If you’re taking supplements like fish oil or a multi-vitamin in the hopes of improving your cholesterol counts, save your money. There are better, more effective strategies.
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There’s no scientific evidence that fish oil supplements will lower your cholesterol, says dietitian Julia Zumpano, RD.
Fish oil will not prevent heart disease. It can, however, help to manage some of your risk factors, Ms. Zumpano says.
Some studies have shown that fish oil can lower triglycerides and helps to thin the blood. But it’s unclear how many fish oil supplements you need to take every day to reap the benefits.
Triglycerides are the main constituents of natural fats and oils. If you have high concentrations of triglycerides in the blood, it may indicate an elevated risk of stroke.
“There’s no need to take fish oil from a supplement if you’re just generally trying to focus on heart health,” Ms. Zumpano says.
“More important, if you have a history of high triglycerides, that’s something you may want to take fish oil for,” Ms. Zumpano says.
Tempted to try a fish oil supplement to lower your triglycerides? Ms. Zumpano says check with your doctor first to see if it might help.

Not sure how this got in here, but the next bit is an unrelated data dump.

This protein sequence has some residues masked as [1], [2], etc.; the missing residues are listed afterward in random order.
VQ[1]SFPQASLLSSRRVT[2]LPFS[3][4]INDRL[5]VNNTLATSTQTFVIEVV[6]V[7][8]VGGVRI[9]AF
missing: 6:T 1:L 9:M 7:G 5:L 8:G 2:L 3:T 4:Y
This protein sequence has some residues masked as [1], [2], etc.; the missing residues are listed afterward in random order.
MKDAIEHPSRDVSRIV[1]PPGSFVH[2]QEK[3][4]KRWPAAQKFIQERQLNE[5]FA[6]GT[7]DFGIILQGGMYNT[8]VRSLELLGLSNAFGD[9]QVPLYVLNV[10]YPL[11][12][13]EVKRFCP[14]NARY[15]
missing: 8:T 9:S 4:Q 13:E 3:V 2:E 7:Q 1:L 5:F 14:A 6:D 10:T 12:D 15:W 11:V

Vitamins and heart disease
A recent survey found that almost half of the respondents think vitamins can help lower cholesterol. But vitamins are less vital to heart disease prevention than most people think.
Taking a multi-vitamin every day will not compensate for eating food that’s high in cholesterol. Nor will a multi-vitamin repair the damage done by a poor diet.
“A daily multi-vitamin is not preventing your risk of heart disease,” Ms. Zumpano says. “A diet high in saturated fat and cholesterol can result in an increase in blood cholesterol.”
Besides, you can get all the vitamins you need from your diet, Ms. Zumpano says. A heart-healthy diet should include seven to nine servings of fruits and vegetables every day.
A good diet plus exercise will do more to keep your heart healthy than popping supplements, Ms. Zumpano says.
“Eating a healthy diet, exercising and knowing your risk factors are the best ways to prevent heart disease,” Ms. Zumpano says. “It doesn’t come in a pill.”
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